NYC DOE will not have any snow days this academic year
Sorry little ones: We hate to tell you this, but snow days are off the table this year, regardless of the weather. The state Department of Education guidelines require that NYC schools opt for remote learning when storms prevent students from coming into the buildings. This will ensure that the city meets the requirement for 180 days of instruction. If you take a look at the NYC School calendar for 2020-2021, you'll also notice that typical days off, like Election Day, are now remote learning days. Since the NYC DOE delayed the start of the year to Sept 21—after pushback and the threat of a teachers' strike—these actions will keep the city on track with its requirements. We know you probably have youngsters pouting at home, but not to worry: There will still be plenty of time to enjoy winter activities and take advantage of NYC's best sledding hills, should we get snow at all. No matter the circumstance, we think hot chocolate is always a good idea when the temperature drops. But, for the time being, don't forget to take advantage of fun fall activities for kids in NYC. Most seasonal festivities are still on, with safety modifications, of course. Most popular on Time Out - NYC DOE reaches a new decision about the return to school - Will NYC teachers go on strike? Here’s what you need to know - The Great Jack O’Lantern Blaze is opening a second location this year - Take a peek inside NYC’s Krispy Kreme flagship in Times Square - Farmers’ Almanac reveals when New Yorkers can catch the best fall foliage
The NYC DOE will continue its free meals program for the new school year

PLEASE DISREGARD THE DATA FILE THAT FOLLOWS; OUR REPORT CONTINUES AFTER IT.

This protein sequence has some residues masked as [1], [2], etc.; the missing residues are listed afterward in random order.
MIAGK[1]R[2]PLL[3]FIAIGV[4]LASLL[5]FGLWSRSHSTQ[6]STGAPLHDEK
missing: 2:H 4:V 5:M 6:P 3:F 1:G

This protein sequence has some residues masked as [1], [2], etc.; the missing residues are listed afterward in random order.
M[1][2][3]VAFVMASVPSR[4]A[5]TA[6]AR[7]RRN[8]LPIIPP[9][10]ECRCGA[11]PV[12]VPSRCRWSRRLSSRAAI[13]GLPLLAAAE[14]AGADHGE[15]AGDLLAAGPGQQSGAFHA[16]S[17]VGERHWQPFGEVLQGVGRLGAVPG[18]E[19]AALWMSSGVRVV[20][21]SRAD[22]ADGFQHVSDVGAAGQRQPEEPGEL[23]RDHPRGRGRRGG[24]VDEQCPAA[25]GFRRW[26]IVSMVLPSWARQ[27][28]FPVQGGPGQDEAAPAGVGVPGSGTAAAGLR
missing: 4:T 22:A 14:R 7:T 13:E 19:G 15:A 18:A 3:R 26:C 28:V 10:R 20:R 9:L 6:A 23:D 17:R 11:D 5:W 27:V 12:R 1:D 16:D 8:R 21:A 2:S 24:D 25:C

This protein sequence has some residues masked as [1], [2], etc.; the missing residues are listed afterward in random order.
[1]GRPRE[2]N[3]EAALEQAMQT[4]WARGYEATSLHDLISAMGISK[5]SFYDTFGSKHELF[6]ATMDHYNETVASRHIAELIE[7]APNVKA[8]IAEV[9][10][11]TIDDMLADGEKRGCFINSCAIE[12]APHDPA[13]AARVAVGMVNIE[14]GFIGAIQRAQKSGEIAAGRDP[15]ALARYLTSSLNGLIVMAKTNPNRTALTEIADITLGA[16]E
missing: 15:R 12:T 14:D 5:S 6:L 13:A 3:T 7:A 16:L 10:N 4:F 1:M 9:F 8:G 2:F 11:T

Whether your child is learning remotely this fall or participating in the blended learning model, he or she will have access to free grab-and-go meals from the NYC DOE. Meal hubs, which are listed on the DOE's website by borough, will operate Monday through Friday from 7:30–11:30 for children and families and 11:30am–1:30pm for adults. Identification is not required and those who stop by will be able to pick up several meals at a time. Vegetarian and Halal options are up for grabs, as well as pizza kits. The health of our students is our first priority this fall, and that includes making sure every student has access to nutritious meals no matter where they are learning-- remotely or in-person. pic.twitter.com/UHHX9nsWef — NYC Public Schools (@NYCSchools) September 3, 2020 No signup or registration is necessary, and meals will be set up near entry points for easy access and pickup by students and families. Please visit https://t.co/ZOQdtTFMTQ for more information. — NYC Public Schools (@NYCSchools) September 3, 2020 Visit the NYC DOE website to learn more about the meal schedule and nutritional information. In the meantime, be sure to access free museum entry this week—your favorite family attractions are offering freebies and discounts for students before the first day of school on Monday. Most popular on Time Out - NYC DOE reaches a new decision about the return to school - Will NYC teachers go on strike? Here’s what you need to know - The Great Jack O’Lantern Blaze is opening a second location this year - Take a peek inside NYC’s Krispy Kreme flagship in Times Square - Farmers’ Almanac reveals when New Yorkers can catch the best fall foliage